2023 AMGA Membership Scholarship | Ross Lindell

Cody Pitz breaking trail followed by Andrew Councell and Mike Gardner in the Duffey Lakes Zone. PC Ross Lindell

Ski guiding can be hard work. Managing client expectations, fitness, and skill on one hand, while also managing slope stability, weather, and snow conditions on the other hand is all part of the juggling act that must be performed as a ski guide. Throw in some white out navigation or a big descent in flat light and suddenly that juggling act gets a little bit trickier. In any guiding, there is definitely an art to moving people safely through the mountains and one major theme in ski guiding is one’s ability to fluidly make decisions throughout the day that result in a quality client experience.

Left to Right, Ross Lindell, Ian Nicholson, and Mike Gardner in the Whistler Backcountry. PC Cody Pitz

On a recent ski exam based out of Pemberton British Columbia, the other candidates and I were faced with a myriad of weather and snow conditions that tested how fluidly we could adapt and continue our ski tours. There was not one ski tour that we actually executed the way we had planned in our pre trip research, instead we were forced to pivot to plan B,C,D…etc. This was a true exercise in our ability to consistently maintain a quality experience for the examiners. Some days felt more natural than others and our ability to flow throughout the day revolved around how many options we had researched prior to going into the field and how quickly we could recognize that a pivot was needed and act accordingly. As the exam went on, we began to focus less on the exacts of a given tour, and instead focus on the generalities of the broader area and identify options that would link together in a natural fashion. By adapting to a broad brush stroke mentality, we ultimately gained a better understanding of our options.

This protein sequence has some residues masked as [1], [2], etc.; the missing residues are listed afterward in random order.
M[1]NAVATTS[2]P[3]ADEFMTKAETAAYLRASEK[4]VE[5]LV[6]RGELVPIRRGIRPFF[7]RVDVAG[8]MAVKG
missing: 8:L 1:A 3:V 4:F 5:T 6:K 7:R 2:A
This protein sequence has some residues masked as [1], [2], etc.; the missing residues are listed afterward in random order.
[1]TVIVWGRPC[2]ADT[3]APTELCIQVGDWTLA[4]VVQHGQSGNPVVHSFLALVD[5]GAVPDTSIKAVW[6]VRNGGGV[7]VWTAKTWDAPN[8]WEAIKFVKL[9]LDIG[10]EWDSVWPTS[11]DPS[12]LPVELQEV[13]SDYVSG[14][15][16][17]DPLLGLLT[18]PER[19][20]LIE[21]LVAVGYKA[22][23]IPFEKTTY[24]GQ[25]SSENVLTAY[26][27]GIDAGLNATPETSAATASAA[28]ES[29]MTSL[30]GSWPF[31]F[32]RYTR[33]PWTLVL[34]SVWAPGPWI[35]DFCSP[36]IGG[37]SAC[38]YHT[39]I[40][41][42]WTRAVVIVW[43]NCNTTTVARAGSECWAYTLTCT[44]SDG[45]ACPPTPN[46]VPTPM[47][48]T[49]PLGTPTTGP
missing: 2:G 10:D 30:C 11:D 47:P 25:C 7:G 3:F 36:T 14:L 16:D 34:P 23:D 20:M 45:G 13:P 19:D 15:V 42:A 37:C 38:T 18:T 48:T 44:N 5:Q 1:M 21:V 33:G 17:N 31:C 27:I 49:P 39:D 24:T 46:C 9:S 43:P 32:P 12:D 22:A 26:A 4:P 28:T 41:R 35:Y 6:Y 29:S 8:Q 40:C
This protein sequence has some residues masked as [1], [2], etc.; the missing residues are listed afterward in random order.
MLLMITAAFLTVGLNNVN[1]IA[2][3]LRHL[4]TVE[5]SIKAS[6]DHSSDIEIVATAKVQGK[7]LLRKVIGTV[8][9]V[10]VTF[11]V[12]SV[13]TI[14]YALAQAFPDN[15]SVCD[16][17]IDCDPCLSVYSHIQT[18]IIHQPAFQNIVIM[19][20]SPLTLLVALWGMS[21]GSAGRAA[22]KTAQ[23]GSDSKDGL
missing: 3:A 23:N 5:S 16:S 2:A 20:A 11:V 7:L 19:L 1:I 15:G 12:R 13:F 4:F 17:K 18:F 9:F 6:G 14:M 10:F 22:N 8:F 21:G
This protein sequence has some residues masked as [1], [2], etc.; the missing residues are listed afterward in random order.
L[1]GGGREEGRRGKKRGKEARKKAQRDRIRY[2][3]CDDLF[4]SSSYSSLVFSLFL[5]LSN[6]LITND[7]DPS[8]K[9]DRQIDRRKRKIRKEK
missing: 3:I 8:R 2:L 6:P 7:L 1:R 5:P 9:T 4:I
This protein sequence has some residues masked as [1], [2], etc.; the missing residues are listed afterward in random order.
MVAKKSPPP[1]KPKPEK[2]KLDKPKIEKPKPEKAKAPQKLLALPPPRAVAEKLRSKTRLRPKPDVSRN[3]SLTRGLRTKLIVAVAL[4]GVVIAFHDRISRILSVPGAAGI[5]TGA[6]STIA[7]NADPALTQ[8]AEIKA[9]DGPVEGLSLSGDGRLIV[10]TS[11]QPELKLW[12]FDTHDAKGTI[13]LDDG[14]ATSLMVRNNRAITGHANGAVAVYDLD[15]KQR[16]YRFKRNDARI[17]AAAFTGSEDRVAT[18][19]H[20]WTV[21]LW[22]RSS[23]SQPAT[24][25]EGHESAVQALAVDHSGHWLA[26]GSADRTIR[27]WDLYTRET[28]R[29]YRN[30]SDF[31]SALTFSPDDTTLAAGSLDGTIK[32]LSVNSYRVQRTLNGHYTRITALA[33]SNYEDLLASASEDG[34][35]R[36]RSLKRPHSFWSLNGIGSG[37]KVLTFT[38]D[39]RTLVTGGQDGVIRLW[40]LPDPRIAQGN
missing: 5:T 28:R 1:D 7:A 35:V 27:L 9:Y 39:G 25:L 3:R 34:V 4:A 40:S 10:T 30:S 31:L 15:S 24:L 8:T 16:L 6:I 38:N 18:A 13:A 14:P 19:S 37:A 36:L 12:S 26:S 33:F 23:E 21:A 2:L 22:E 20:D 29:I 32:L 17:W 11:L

Lisa Van Sciver short roping in the Whistler Backcountry. PC Ross Lindell

Like the saying goes, “Timing is everything in the mountains”; so when the other candidates and I were able to time the implementation of our backup plans well, there was an unmistakable flow throughout the rest of the day. Perhaps one of the best attributes of a good ski guide is their ability to admit when they are wrong and correct it punctually, still allowing themselves enough time to act on their backup plans. This wasn’t always the case for our group but something that we strove for on each day, and something to strive for in the future.

Each guiding discipline has its own set of challenges, and each discipline can be the most difficult to guide depending on the given circumstances of that day. Both rock guiding and alpine guiding are incredibly nuanced, with both both disciplines requiring their own skillset

Mike Gardner, Ian Nicholson, and Cody Pitz ascending a steep booter in the Whistler Backcountry. PC Ross Lindell

that is learned over many years. Ski guiding is no different and requires the same dedication to the skillset necessary. No matter the discipline, the guide must do their homework to be adequately prepared for the day at hand, with multiple backup options ready to implement in a timely fashion when they deem necessary. To find fluidity as a rock, alpine, or ski guide is the ultimate goal and one we should all be striving to perfect.